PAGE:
- About WIP
- Participating Entities
- Animas-La Plata Water Conservancy District
- City of Durango Water Commission
- Colorado Water Resources and Power Development Authority
- Dolores Conservation District
- Dolores Water Conservancy District
- Empire Electric Association
- Florida Water Conservancy District
- La Plata Archuleta Water District
- La Plata Electric Association
- La Plata Water Conservancy District
- Mancos Conservation District
- Mancos Water Conservancy District
- Pagosa Area Water and Sanitation District (PAWSD)
- Pine River Irrigation District
- San Juan Water Conservancy District
- Southwestern Water Conservation District
- U.S. Bureau of Reclamation
- Regional Water Projects
- Animas River Stakeholders
- Animas-La Plata Project
- Cloud Seeding Program
- Dolores Project (McPhee Reservoir)
- Dry Gulch Reservoir (Pending)
- Florida Project (Lemon Reservoir)
- Jackson Gulch Reservoir
- Long Hollow Reservoir
- Pine River Project (Vallecito Reservoir)
- Rio Blanco Restoration Project
- River Protection Work Group
- UMETCO (Urivan) Water Rights
- Water Information
- Contact WIP
The Water Information Program is a public information program sponsored by the water districts, organizations and agencies in the San Juan and Dolores watersheds of Southwestern Colorado. The purpose of the WIP is to provide information to the public and community on water topics and water related issues.
As an essential resource, water supports the open space provided by the state’s productive ranches and farms, brings us recreational activities such as boating and fishing, is the source of high quality drinking water for our growing towns and cities, and provides life to the beautiful environment that surrounds us.
Under the Clean Water Act definition of “Waters of the U.S” the U.S. Environmental Protection Agency (EPA) and the U.S.
The 8th annual Water 101 Seminar will be held September 22, 2014 at the Telluride Town Council Chambers Rebekah Hall (113 East Columbia Avenue, Telluride, CO 81435). We are again fortunate to have Colorado Supreme Court Justice Gregory Hobbs as our keynote speaker. The Seminar qualifies for continuing education credits for lawyers and realtors.
We are trying to obtain input on whether or not there is support for a National Water Policy. Please provide comments and input, including why or why not. Thank you in advance for your time!
The freshwater team at National Geographic believes the principle of motivated individual action can help to restore the flow of the Colorado River. Together with the Bonneville Environment Foundation and Participant Media, National Geographic has created the “Change the Course” campaign.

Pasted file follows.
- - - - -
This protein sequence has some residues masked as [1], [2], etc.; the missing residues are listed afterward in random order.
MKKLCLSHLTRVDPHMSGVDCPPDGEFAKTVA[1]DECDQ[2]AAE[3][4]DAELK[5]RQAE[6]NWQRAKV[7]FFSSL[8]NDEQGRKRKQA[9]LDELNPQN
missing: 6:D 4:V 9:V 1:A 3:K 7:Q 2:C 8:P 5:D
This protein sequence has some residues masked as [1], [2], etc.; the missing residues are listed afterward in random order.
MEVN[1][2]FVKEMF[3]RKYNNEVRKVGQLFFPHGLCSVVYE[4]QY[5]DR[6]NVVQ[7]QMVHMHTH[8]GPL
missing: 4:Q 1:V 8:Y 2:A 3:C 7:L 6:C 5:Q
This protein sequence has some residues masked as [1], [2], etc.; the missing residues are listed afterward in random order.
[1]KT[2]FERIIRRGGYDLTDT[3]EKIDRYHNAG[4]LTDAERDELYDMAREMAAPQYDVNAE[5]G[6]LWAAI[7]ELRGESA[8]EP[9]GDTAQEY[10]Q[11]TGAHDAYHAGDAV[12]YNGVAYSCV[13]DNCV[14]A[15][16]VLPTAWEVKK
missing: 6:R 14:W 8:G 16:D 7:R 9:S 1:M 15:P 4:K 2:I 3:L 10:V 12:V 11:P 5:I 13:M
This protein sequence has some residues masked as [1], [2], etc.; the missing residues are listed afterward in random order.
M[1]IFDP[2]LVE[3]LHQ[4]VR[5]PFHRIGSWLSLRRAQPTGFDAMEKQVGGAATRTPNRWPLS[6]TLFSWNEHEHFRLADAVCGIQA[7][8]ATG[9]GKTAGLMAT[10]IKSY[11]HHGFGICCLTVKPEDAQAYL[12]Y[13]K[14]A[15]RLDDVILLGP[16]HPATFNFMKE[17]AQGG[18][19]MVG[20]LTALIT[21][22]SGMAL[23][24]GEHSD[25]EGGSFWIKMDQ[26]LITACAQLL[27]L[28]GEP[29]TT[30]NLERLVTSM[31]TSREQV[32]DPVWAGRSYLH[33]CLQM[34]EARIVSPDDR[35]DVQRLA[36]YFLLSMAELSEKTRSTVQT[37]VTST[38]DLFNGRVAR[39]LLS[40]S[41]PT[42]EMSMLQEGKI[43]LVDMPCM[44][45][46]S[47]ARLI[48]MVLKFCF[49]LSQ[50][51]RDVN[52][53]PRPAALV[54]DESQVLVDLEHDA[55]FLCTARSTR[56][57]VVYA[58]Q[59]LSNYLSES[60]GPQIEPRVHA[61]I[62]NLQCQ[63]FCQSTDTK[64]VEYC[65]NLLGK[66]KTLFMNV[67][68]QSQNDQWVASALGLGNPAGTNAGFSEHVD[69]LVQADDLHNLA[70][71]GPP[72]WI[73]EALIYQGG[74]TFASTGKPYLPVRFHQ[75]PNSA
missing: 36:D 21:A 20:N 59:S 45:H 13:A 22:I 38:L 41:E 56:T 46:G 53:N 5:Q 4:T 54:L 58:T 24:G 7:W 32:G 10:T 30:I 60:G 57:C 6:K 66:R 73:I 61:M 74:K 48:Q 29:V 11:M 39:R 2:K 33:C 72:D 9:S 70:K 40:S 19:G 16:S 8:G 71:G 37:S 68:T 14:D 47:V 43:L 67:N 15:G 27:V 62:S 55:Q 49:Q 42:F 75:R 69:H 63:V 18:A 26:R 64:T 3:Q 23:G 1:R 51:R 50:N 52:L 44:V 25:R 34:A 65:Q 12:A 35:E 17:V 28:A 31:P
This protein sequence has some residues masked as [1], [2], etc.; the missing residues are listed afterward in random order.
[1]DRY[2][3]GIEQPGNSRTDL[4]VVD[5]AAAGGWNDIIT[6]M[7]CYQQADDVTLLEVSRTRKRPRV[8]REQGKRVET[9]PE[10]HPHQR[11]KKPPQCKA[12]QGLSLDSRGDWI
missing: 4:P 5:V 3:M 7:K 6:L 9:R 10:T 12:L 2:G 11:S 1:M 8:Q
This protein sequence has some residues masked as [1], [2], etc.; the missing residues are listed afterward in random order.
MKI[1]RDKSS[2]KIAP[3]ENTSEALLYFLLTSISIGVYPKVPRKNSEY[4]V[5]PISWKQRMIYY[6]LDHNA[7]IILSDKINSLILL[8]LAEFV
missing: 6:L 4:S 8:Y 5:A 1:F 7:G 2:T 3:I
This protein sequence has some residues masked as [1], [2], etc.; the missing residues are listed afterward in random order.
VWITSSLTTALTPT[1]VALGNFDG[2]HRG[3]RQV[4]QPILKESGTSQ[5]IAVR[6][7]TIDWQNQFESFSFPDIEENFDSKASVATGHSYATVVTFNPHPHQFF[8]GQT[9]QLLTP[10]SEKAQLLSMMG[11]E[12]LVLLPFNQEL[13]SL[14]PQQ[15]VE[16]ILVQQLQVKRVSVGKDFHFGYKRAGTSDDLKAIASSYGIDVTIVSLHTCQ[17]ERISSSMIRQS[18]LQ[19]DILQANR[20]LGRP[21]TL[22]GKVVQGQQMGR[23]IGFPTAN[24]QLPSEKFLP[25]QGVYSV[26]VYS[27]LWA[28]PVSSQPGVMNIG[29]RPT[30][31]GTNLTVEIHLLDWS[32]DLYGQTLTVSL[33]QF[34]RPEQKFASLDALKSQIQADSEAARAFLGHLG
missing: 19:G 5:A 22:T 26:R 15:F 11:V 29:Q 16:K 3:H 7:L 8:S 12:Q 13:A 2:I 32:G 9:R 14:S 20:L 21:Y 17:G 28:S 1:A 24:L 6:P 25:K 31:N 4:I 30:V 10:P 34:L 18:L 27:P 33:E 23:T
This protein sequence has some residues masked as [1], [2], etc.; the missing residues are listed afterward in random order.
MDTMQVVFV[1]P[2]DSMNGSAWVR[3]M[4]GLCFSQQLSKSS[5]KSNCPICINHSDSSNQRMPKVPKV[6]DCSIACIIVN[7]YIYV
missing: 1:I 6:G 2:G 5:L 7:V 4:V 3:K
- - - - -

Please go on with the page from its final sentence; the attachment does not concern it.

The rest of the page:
The following provides legislative updates for the 2014 session. The Board of the Southwestern Water Conservation District provides this as a service to those interested in water related legislation. We hope that you find the updates beneficial.
Southwestern Water Conservation District
The following provides a listing of water related jobs:
Weather watchers are needed to help Colorado State monitor the ongoing drought and longer-term climate conditions. The Community Collaborative Rain, Hail and Snow Network, known as CoCoRaHS, is hoping to have at least one person per square mile recording observations along the Front Range, and as many as possible elsewhere in the state.
Farmers consume nearly 90 percent of Colorado's water, and Colorado State University is offering ways for them to use it more efficiently. A grant from the U.S. Department of Agriculture to CSU's Center for Agricultural Energy will pay for reduced-cost irrigation efficiency audits for growers with center pivot systems.
Explore Southwestern Colorado with the latest edition of Headwaters, published by the Colorado Foundation for Water Education.
For years Colorado legislatures have been trying to pass laws that would make it easier for groups to clean up toxic pollution from abandoned mines. These groups, which are not responsible for the pollution but want to clean it up anyway, are called, appropriately enough, Good Samaritans.
The USDA has financial assistance available to provide water to rural Americans. Originally the USDA program provided only modest loans for household and farm use, but over the years it has expanded to providing loans and grants for the development of water and waste water infrastructure and technical assistance. Over the last three years, $51 million has been i